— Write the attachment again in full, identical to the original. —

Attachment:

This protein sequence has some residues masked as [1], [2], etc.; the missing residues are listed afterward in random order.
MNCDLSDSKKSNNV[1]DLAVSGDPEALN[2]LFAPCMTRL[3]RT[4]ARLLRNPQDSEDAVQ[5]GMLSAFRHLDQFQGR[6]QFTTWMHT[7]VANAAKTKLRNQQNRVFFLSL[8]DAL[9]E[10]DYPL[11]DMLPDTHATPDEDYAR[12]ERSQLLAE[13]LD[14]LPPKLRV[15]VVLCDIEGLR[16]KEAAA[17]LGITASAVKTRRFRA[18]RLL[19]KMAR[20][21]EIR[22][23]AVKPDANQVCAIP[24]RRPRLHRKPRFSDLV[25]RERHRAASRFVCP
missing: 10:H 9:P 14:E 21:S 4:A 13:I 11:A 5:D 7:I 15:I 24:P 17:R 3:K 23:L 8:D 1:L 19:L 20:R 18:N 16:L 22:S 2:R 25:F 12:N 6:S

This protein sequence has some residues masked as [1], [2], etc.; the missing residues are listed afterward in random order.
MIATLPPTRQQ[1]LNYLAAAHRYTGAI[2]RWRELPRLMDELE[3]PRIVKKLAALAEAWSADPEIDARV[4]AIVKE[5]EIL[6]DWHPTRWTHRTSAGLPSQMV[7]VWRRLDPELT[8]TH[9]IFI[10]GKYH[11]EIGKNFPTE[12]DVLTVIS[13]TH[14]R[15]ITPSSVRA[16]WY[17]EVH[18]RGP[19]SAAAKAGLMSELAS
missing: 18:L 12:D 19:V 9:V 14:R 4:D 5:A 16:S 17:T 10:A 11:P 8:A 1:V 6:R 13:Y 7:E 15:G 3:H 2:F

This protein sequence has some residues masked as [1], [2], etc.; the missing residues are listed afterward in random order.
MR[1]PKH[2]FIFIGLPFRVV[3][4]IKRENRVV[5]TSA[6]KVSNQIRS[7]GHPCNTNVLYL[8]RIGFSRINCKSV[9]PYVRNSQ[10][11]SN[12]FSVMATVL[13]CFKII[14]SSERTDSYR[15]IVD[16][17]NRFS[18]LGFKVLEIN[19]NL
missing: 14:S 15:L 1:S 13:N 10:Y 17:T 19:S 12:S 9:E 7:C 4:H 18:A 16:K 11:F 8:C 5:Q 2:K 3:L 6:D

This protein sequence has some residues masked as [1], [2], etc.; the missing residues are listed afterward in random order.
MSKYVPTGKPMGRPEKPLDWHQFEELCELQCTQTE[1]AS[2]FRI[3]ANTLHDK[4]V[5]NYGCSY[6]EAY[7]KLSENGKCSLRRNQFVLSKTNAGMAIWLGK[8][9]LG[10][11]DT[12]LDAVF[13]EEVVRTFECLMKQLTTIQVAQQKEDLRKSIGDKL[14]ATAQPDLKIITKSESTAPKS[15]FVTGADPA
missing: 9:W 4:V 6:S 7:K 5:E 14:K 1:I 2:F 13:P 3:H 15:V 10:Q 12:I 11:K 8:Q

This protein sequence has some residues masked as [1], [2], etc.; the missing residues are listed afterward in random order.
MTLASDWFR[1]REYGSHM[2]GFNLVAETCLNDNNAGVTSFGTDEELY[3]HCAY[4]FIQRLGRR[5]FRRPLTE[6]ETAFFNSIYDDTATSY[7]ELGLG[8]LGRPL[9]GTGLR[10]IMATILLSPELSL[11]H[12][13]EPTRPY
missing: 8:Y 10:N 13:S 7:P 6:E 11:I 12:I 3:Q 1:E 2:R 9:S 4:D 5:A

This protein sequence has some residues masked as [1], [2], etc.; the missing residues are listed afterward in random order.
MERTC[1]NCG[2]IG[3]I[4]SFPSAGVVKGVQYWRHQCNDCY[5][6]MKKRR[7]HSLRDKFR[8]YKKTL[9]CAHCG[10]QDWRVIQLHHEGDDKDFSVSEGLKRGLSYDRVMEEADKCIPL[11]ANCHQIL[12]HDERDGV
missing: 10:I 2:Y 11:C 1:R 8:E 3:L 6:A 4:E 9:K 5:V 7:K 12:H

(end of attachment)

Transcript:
This protein sequence has some residues masked as [1], [2], etc.; the missing residues are listed afterward in random order.
MNCDLSDSKKSNNV[1]DLAVSGDPEALN[2]LFAPCMTRL[3]RT[4]ARLLRNPQDSEDAVQ[5]GMLSAFRHLDQFQGR[6]QFTTWMHT[7]VANAAKTKLRNQQNRVFFLSL[8]DAL[9]E[10]DYPL[11]DMLPDTHATPDEDYAR[12]ERSQLLAE[13]LD[14]LPPKLRV[15]VVLCDIEGLR[16]KEAAA[17]LGITASAVKTRRFRA[18]RLL[19]KMAR[20][21]EIR[22][23]AVKPDANQVCAIP[24]RRPRLHRKPRFSDLV[25]RERHRAASRFVCP
missing: 10:H 9:P 14:E 21:S 4:A 13:I 11:A 5:D 7:I 15:I 24:P 17:R 3:K 23:L 8:D 1:L 19:L 20:R 18:N 16:L 22:S 2:R 25:F 12:N 6:S

This protein sequence has some residues masked as [1], [2], etc.; the missing residues are listed afterward in random order.
MIATLPPTRQQ[1]LNYLAAAHRYTGAI[2]RWRELPRLMDELE[3]PRIVKKLAALAEAWSADPEIDARV[4]AIVKE[5]EIL[6]DWHPTRWTHRTSAGLPSQMV[7]VWRRLDPELT[8]TH[9]IFI[10]GKYH[11]EIGKNFPTE[12]DVLTVIS[13]TH[14]R[15]ITPSSVRA[16]WY[17]EVH[18]RGP[19]SAAAKAGLMSELAS
missing: 18:L 12:D 19:V 9:V 14:R 4:D 5:A 16:S 17:T 10:A 11:P 8:A 1:V 6:R 13:Y 7:E 15:G 3:H 2:F

This protein sequence has some residues masked as [1], [2], etc.; the missing residues are listed afterward in random order.
MR[1]PKH[2]FIFIGLPFRVV[3][4]IKRENRVV[5]TSA[6]KVSNQIRS[7]GHPCNTNVLYL[8]RIGFSRINCKSV[9]PYVRNSQ[10][11]SN[12]FSVMATVL[13]CFKII[14]SSERTDSYR[15]IVD[16][17]NRFS[18]LGFKVLEIN[19]NL
missing: 14:S 15:L 1:S 13:N 10:Y 17:T 19:S 12:S 9:E 7:C 4:H 18:A 16:K 11:F 8:C 5:Q 2:K 3:L 6:D

This protein sequence has some residues masked as [1], [2], etc.; the missing residues are listed afterward in random order.
MSKYVPTGKPMGRPEKPLDWHQFEELCELQCTQTE[1]AS[2]FRI[3]ANTLHDK[4]V[5]NYGCSY[6]EAY[7]KLSENGKCSLRRNQFVLSKTNAGMAIWLGK[8][9]LG[10][11]DT[12]LDAVF[13]EEVVRTFECLMKQLTTIQVAQQKEDLRKSIGDKL[14]ATAQPDLKIITKSESTAPKS[15]FVTGADPA
missing: 9:W 4:V 6:S 7:K 5:E 14:K 1:I 2:F 13:P 3:H 15:V 10:Q 12:I 11:K 8:Q

This protein sequence has some residues masked as [1], [2], etc.; the missing residues are listed afterward in random order.
MTLASDWFR[1]REYGSHM[2]GFNLVAETCLNDNNAGVTSFGTDEELY[3]HCAY[4]FIQRLGRR[5]FRRPLTE[6]ETAFFNSIYDDTATSY[7]ELGLG[8]LGRPL[9]GTGLR[10]IMATILLSPELSL[11]H[12][13]EPTRPY
missing: 8:Y 10:N 13:S 7:P 6:E 11:I 12:I 3:Q 1:E 2:R 9:S 4:D 5:A

This protein sequence has some residues masked as [1], [2], etc.; the missing residues are listed afterward in random order.
MERTC[1]NCG[2]IG[3]I[4]SFPSAGVVKGVQYWRHQCNDCY[5][6]MKKRR[7]HSLRDKFR[8]YKKTL[9]CAHCG[10]QDWRVIQLHHEGDDKDFSVSEGLKRGLSYDRVMEEADKCIPL[11]ANCHQIL[12]HDERDGV
missing: 10:I 2:Y 11:C 1:R 8:E 3:L 6:A 4:E 9:K 5:V 7:K 12:H